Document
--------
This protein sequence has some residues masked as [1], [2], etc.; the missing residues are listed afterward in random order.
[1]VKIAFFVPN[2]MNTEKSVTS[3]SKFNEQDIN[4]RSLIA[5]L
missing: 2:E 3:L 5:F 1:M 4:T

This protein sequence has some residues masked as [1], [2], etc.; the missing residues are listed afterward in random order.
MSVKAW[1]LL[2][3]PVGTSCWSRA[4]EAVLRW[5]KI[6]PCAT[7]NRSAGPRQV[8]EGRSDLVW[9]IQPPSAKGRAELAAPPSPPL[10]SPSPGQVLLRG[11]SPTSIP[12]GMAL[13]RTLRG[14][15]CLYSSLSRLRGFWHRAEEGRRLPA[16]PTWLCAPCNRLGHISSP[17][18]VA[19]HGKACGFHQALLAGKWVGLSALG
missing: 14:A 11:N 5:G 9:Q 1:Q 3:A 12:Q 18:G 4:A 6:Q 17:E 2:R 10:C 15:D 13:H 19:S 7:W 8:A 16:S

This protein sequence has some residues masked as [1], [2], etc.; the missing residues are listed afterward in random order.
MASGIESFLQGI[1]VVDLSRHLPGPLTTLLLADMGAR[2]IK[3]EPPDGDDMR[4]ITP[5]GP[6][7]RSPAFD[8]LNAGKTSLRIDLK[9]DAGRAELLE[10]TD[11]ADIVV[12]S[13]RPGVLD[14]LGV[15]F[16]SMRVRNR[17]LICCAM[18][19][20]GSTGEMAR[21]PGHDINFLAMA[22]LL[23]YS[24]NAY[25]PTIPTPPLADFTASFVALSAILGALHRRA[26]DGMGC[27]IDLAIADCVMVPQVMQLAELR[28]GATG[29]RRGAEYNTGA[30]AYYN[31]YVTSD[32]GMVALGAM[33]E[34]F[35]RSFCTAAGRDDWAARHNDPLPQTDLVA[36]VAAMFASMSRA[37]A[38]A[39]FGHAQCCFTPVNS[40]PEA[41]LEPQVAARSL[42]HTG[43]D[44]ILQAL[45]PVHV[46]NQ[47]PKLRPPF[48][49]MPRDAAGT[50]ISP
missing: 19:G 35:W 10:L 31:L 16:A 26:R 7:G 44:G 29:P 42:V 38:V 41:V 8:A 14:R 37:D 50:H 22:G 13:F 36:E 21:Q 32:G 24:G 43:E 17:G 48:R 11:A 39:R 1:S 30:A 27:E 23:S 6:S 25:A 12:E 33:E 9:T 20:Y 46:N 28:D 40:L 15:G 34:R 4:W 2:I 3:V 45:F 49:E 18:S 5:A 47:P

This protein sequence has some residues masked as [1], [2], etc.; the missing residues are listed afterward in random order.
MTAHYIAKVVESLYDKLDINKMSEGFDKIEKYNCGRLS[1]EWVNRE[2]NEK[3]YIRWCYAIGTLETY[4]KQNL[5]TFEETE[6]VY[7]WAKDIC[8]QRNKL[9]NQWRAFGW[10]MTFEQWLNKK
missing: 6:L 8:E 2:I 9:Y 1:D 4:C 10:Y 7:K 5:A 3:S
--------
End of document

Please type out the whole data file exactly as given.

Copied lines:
This protein sequence has some residues masked as [1], [2], etc.; the missing residues are listed afterward in random order.
[1]VKIAFFVPN[2]MNTEKSVTS[3]SKFNEQDIN[4]RSLIA[5]L
missing: 2:E 3:L 5:F 1:M 4:T

This protein sequence has some residues masked as [1], [2], etc.; the missing residues are listed afterward in random order.
MSVKAW[1]LL[2][3]PVGTSCWSRA[4]EAVLRW[5]KI[6]PCAT[7]NRSAGPRQV[8]EGRSDLVW[9]IQPPSAKGRAELAAPPSPPL[10]SPSPGQVLLRG[11]SPTSIP[12]GMAL[13]RTLRG[14][15]CLYSSLSRLRGFWHRAEEGRRLPA[16]PTWLCAPCNRLGHISSP[17][18]VA[19]HGKACGFHQALLAGKWVGLSALG
missing: 14:A 11:N 5:G 9:Q 1:Q 3:A 12:Q 18:G 4:A 6:Q 17:E 2:R 10:C 15:D 13:H 19:S 7:W 8:A 16:S

This protein sequence has some residues masked as [1], [2], etc.; the missing residues are listed afterward in random order.
MASGIESFLQGI[1]VVDLSRHLPGPLTTLLLADMGAR[2]IK[3]EPPDGDDMR[4]ITP[5]GP[6][7]RSPAFD[8]LNAGKTSLRIDLK[9]DAGRAELLE[10]TD[11]ADIVV[12]S[13]RPGVLD[14]LGV[15]F[16]SMRVRNR[17]LICCAM[18][19][20]GSTGEMAR[21]PGHDINFLAMA[22]LL[23]YS[24]NAY[25]PTIPTPPLADFTASFVALSAILGALHRRA[26]DGMGC[27]IDLAIADCVMVPQVMQLAELR[28]GATG[29]RRGAEYNTGA[30]AYYN[31]YVTSD[32]GMVALGAM[33]E[34]F[35]RSFCTAAGRDDWAARHNDPLPQTDLVA[36]VAAMFASMSRA[37]A[38]A[39]FGHAQCCFTPVNS[40]PEA[41]LEPQVAARSL[42]HTG[43]D[44]ILQAL[45]PVHV[46]NQ[47]PKLRPPF[48][49]MPRDAAGT[50]ISP
missing: 19:G 35:W 10:L 31:L 16:A 26:R 7:G 44:G 29:P 42:V 38:V 41:V 8:A 14:R 37:D 50:H 22:G 13:F 36:E 21:Q 32:G 24:G 43:E 17:G 48:R 11:A 39:R 1:S 30:A 27:E 23:S 6:S 25:A 12:E 33:E 9:T 20:Y 46:N 28:D 40:L 15:G 34:R 4:W 2:I 3:V 45:F 49:E 18:S 5:A 47:P

This protein sequence has some residues masked as [1], [2], etc.; the missing residues are listed afterward in random order.
MTAHYIAKVVESLYDKLDINKMSEGFDKIEKYNCGRLS[1]EWVNRE[2]NEK[3]YIRWCYAIGTLETY[4]KQNL[5]TFEETE[6]VY[7]WAKDIC[8]QRNKL[9]NQWRAFGW[10]MTFEQWLNKK
missing: 6:L 8:E 2:I 9:Y 1:D 4:C 10:Y 7:K 5:A 3:S